Dr. Parker is a geneticist by training with a focus on late-onset neurodegenerative diseases. He obtained his Ph.D from the University of British Columbia in 2001 for his studies of the huntingtin-interacting protein 1 in the model organism C. elegans. He then pursued training with the Institut National de la Santé et de la Recherche Médicale (INSERM) in Paris , France first as a postdoctoral fellow (2001-2005) and later as an Inserm Young Investigator (2005-2007). In Paris Dr. Parker established a C. elegans model of Huntington’s Disease and investigated the genetic links between aging and neurodegeneration. His research led to the discovery of the sirtuins and their small-molecule regulators as new therapeutic approaches for neurodegenerative diseases. In 2007 Dr. Parker established his own laboratory at the Université de Montréal to better understand the links between the aging process and neurodegeneration. Dr. Parker has expanded his research interests from Huntington’s Disease to model additional protoetoxic diseases including inherited ataxias and ALS. These models are being used to uncover mechanisms and compounds that protect against age-dependent proteotoxicity.

Dr. Parker has won a number of awards for his research including a Hereditary Disease/HighQ Foundation postdoctoral fellowship, an INSERM Young Investigator Award, a FRSQ fellowship and is currently a CIHR New Investigator.

Edor Kabashi completed his Bachelors degree from McGill University in Biology and continued his post-graduate studies at the Montreal Neurological Institute under the supervision of Dr. Heather Durham. During his PhD project, Kabashi studied the role that the ubiquitin-proteasome pathway (the cellular degradation machinery) plays in ALS finding that a decrease of the proteasome activity and its subunit expression occur both in an animal model of ALS as well as in ALS patients.

During his post-doctoral training at the University of Montreal under the direction of Drs. Guy Rouleau and Pierre Drapeau, as the Tim Noel fellow awarded from CIHR and ALS Canada, Dr. Kabashi was the lead author in the discovery of TDP-43 mutations in ALS, and has published a series of articles in very high impact journals.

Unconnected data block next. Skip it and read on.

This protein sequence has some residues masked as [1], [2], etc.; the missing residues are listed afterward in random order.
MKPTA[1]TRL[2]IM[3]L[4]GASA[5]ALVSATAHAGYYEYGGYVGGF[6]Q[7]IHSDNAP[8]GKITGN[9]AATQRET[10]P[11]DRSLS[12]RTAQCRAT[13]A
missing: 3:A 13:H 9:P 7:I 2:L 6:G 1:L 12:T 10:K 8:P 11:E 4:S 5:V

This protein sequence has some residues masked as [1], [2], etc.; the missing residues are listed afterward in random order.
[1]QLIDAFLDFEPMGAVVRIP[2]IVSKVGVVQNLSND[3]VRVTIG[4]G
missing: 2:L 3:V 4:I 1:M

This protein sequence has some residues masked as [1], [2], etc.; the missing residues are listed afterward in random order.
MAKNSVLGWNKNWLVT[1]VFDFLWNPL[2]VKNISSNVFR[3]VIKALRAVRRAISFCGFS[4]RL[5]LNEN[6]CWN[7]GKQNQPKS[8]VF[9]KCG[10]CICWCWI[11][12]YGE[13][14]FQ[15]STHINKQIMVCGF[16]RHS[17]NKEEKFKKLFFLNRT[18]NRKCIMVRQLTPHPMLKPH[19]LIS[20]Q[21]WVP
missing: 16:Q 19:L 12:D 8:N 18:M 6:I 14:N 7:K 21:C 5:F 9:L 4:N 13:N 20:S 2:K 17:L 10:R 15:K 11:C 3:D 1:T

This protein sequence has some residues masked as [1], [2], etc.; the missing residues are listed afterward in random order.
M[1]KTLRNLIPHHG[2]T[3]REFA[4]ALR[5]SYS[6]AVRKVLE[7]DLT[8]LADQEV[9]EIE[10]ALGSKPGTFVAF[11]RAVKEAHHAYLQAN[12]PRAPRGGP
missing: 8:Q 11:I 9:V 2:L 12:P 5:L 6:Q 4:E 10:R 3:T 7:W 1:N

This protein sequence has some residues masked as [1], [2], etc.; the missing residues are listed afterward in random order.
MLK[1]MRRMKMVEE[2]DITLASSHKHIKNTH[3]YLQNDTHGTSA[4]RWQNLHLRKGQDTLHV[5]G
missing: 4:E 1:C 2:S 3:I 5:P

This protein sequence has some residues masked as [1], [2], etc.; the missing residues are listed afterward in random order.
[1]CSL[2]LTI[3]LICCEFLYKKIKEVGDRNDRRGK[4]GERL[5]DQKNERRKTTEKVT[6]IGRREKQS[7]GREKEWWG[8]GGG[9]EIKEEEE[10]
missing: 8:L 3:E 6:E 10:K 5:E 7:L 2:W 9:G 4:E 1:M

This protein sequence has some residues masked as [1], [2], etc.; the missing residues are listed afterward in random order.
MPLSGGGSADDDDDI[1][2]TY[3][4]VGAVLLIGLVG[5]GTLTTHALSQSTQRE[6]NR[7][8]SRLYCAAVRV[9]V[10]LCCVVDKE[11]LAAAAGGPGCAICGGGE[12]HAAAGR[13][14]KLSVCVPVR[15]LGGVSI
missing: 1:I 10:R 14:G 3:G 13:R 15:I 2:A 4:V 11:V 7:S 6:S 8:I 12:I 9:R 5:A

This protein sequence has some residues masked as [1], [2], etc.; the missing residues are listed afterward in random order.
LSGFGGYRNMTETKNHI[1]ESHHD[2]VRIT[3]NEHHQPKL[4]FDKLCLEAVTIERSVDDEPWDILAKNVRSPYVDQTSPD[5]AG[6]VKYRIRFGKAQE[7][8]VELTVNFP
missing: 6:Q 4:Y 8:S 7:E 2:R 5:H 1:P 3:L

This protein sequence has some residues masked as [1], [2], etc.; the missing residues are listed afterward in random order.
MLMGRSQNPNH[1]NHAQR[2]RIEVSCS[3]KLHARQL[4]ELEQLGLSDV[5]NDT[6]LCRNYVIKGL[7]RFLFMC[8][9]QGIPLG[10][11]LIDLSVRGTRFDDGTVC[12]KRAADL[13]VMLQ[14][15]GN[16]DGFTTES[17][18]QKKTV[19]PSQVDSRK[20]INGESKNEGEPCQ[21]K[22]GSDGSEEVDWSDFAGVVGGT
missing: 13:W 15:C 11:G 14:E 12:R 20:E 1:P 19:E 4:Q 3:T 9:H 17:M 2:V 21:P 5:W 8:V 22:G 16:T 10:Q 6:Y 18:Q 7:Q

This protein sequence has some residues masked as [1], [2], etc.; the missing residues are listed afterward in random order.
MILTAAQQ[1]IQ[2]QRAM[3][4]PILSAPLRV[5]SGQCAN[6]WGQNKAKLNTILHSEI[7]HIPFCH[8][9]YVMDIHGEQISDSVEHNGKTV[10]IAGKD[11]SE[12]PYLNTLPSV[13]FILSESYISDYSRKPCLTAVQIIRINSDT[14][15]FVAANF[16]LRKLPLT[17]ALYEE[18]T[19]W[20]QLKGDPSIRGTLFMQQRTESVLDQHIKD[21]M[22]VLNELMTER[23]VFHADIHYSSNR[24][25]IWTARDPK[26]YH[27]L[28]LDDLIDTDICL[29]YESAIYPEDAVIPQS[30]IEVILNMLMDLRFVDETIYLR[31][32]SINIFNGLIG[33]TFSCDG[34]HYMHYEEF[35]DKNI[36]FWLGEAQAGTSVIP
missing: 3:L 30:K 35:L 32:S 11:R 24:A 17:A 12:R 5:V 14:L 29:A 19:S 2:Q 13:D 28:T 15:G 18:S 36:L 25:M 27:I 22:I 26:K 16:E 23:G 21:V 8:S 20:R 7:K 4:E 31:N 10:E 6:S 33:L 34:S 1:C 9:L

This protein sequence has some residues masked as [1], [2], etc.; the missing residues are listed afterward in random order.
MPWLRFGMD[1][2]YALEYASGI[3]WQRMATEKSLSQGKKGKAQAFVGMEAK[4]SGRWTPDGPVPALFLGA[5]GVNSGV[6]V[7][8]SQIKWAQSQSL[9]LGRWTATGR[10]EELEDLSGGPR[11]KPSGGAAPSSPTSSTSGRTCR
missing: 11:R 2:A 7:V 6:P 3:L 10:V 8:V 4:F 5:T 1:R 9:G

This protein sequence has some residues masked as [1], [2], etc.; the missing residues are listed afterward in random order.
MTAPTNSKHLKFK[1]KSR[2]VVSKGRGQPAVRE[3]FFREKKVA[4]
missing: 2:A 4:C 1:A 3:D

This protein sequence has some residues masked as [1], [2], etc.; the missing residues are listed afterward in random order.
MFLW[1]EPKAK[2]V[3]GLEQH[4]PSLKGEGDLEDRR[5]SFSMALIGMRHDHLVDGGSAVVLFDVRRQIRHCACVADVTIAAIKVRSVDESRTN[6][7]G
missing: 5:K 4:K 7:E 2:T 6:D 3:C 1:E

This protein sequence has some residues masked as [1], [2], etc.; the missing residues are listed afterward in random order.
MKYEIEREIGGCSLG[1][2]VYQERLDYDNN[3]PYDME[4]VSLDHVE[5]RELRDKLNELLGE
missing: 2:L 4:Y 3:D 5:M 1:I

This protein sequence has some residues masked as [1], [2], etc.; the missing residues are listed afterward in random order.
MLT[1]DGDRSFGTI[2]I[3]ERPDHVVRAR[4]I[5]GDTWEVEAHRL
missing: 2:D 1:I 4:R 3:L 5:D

Dr. Kabashi’s research spans from the discovery of new gene variants in ALS to development of models for these gene mutations using zebrafish. Zebrafish models will be valuable to functionally ascertain whether these gene variants lead to motor neuron deficit/degeneration, further obtaining a better understanding of the molecular pathways of ALS pathogenesis. Further, these models will be helpful in the search for efficacious treatments for this devastating disorder.

Group 2: Tubulin acetylation in motor neuron degeneration: a translational approach

Wim Robberecht and Ludo Van Den Bosch,
Department of Neurology and of Experimental Neurology
University Hospital Leuven, University of Leuven, School of Medicine
Vesalius Research Center, Flanders Institute for Biotechnology

Wim Robberecht obtained his MD from the University of Leuven in Leuven, Belgium, and trained in neurology and neuromuscular diseases at the University Hospital Leuven, the department of Neurology at the University of Virginia, Charlottesville, Virginia, and the Massachusetts General Hospital, Harvard University, Boston, Massachusetts. He obtained his PhD at the department of Pharmacology of the University of Leuven. He currently is Professor of Neurology and chairman of the department of Neurology at the University Hospital in Leuven and directs its Neuromuscular Reference Center. Dr Robberecht is the chairman of the section of Experimental Neurology at the University of Leuven and Group Leader in the Vesalius Research Center of the Flanders’ Institute of Biotechnology at the same University. His main research interest is the epidemiology, genetics, pathogenesis and treatment of amyotrophic lateral sclerosis.

Ludo Van Den Bosch obtained his PhD from the University of Leuven. Thereafter, he became post-doctoral researcher of the ‘Fund for Scientific Research-Flanders’ in the Laboratory of Physiology at the same university. In 1996, he joined the laboratory of Prof. Dr. W. Robberecht (Neurology, University Hospital, K.U.Leuven) and started working on amyotrophic lateral sclerosis (ALS). Since 2002, he is appointed as ‘BOF-ZAP Investigator’ at the University of Leuven in the laboratory of Neurobiology (Vesalius Research Center of the Flanders’ Institute for Biotechnology. His research focuses on different aspects of both ALS and Charcot-Marie-Tooth disease